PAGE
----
Lord of the Flies Paragraphs Analysis

9 September 2016

Paragraphs to explain memorable literary devices/ key images/quotations. * Imagery of Wounds (Symbolism, Imagery, Allegory) From the moment the boys land on the island, we begin to see signs of destruction. Over and over we are told of the “scar” in the scenery left by the plane. The water they bathe in is “warmer than blood. ” The boys leave “gashes” in the trees when they travel. The lightning is a “blue-white scar” and the thunder “the blow of a gigantic whip,” later an “explosion”.

It makes me think about the big question of whether the boys are violent by nature or were made violent by their surroundings. The story turns out evil because the island is already so steeped in violence (think the thunder and lightning), the boys * Ralph’s growing Hair (Symbolism) What we meant to say was that Ralph’s hair was a symbol for his growing savagery. That shaggy mop eventually has a life of its own.

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The narrative always makes a point of telling us that it’s in Ralph’s face, that he wishes he could cut it, that it makes him feel dirty and uncivilized.

We know the hair has to be a big deal because the very first words of the novel are, “The boy with fair hair lowered himself down…” Getting your haircut is one of the perks of civilization, many of which Ralph and the others have had to give up. It also reminds us that the boys have been on the island for quite a while now; this is no mere weekend getaway. Lastly, there’s something horribly disturbing about his hair just growing, growing, with no way to stop it and the assumption that it will simply go on forever, much like the boys’ growing violence and the increasingly savage occurrences on the island. The Pig Hunts (Symbolism, Imagery, Allegory) The pig hunts are used throughout Lord of the Flies to symbolize not only man’s capacity for destruction and violence, but also the basic idea of bloodlust, mass hysteria, and ritual. In the most important pig hunt scene, we are given a vivid description of the slaughter of a mother pig, and I see that the boys have taken on a new viciousness in their desire to hunt. This is no longer about just having meat to eat – the boys are obviously enjoying the power that they feel over the helpless animals and are excited by the blood spilling over their hands.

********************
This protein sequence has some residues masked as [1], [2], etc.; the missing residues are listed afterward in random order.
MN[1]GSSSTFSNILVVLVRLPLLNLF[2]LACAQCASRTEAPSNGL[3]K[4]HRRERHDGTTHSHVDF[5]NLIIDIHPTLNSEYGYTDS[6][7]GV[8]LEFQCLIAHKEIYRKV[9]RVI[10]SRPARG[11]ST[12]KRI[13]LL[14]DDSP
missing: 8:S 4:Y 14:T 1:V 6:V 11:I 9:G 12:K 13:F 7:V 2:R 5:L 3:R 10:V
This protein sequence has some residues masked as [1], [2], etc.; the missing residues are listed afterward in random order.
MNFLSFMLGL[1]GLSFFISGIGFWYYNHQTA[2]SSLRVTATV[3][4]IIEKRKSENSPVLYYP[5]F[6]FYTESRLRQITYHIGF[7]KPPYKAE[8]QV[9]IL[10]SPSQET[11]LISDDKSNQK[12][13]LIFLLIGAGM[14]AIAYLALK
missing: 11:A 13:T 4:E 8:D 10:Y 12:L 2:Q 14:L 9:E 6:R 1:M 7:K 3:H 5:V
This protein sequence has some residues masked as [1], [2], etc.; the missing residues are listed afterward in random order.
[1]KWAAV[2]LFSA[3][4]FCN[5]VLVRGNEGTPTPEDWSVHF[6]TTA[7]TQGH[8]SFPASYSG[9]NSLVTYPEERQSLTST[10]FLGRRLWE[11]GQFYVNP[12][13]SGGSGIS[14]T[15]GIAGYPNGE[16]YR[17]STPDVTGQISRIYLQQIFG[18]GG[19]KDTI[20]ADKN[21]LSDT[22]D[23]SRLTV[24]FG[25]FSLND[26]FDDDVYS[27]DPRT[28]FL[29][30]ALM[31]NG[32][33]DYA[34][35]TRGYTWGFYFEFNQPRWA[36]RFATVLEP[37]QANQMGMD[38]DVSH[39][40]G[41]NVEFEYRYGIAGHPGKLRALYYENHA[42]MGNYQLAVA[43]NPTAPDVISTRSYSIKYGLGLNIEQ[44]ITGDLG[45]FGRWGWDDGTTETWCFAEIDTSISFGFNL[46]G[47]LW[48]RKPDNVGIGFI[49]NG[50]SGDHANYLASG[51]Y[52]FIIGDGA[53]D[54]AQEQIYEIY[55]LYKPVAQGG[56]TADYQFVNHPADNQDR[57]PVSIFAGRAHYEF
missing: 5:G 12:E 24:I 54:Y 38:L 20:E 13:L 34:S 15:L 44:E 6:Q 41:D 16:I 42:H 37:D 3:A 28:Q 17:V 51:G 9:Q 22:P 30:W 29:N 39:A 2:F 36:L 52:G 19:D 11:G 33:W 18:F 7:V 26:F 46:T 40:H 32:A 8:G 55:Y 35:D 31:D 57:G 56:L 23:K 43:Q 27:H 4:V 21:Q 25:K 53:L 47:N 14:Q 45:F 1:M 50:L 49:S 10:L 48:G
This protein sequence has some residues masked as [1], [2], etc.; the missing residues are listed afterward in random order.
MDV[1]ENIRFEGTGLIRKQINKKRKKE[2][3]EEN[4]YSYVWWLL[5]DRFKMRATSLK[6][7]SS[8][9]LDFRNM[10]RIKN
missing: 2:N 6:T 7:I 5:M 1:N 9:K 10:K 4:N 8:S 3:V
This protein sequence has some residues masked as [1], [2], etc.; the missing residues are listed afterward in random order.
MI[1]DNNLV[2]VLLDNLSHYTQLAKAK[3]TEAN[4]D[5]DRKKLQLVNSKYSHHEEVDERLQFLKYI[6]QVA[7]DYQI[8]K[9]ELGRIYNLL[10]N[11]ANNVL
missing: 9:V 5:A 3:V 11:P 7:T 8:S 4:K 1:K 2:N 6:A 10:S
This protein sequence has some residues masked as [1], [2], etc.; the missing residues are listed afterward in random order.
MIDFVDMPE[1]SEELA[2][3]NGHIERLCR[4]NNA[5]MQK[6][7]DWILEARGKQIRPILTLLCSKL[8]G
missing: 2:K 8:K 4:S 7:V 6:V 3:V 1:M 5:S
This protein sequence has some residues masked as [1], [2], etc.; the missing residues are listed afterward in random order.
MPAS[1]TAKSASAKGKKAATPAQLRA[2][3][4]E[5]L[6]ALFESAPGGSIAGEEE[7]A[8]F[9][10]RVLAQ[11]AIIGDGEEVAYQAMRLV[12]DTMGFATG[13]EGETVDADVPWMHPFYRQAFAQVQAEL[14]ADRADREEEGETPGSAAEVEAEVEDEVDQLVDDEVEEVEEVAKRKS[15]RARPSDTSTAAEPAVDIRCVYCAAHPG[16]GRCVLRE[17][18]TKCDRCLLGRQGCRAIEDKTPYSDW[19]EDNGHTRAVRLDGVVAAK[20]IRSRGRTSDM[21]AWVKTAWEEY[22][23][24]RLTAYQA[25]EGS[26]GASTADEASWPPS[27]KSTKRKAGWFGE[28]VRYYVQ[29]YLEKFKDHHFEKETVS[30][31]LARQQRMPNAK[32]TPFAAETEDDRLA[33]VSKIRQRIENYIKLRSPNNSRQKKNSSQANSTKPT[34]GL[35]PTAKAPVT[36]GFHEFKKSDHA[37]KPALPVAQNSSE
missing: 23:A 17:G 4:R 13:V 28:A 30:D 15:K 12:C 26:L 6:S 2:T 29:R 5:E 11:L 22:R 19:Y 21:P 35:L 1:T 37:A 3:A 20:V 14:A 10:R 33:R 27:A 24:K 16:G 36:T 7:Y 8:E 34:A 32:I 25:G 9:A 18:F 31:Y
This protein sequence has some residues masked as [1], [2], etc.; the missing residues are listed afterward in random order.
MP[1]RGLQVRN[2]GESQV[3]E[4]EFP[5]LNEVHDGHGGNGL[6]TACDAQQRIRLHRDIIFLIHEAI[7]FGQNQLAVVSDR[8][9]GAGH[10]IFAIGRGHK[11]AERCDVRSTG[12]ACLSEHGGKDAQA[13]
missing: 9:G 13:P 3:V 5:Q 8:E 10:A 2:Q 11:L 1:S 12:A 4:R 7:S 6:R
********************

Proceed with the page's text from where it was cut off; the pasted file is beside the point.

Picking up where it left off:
Many critics describe this as a rape scene, with the excitement coming partly from the blood and partly from their newly emerging feelings of sexuality. As the story continues, we see the boys acting out this pig hunt over and over, in a sort of ritual, using various boys to act as the pigs, and this “play-acting,” takes a horrifying turn when, in a frenzy of violence, Simon is beaten to death by the mob of excited boys. * Face paint (Metaphor) This is the excuse many of the boys use for living as hunting savages, instead of civilized English citizens.

The paint symbolizes the smoke screen the beast uses to infiltrate the boys’ souls. * The Parachute Man (Metaphor) The dead body flying in the parachute symbolizes the end of adult supervision of the boys on the island. While the parachute man is flapping back and forth on the island, conjuring up a powerful image of its prolonged death, the Beast, or Lord of the Flies, is prospering under its new control over Jack and most of the other boys on the island. So while the law and order of the adult world is waning, childish chaos is growing exponentially Beast (Metaphor, symbolism) The beast, the Lord of the Flies, is seen as a real object on the island, which frightens the boys. Actually the beast is something internal; the Lord of the Flies is in soul and mind of the boys, leading them to the natural chaos of a society with no reasoning adults. Only Simon understands what the real beast is, but is killed when he tries to tell the boys about the Lord of the Flies. I think this symbolism perfectly reflected the evil side of humanity and I think that’s why this novel is named “Lord of the Flies”.

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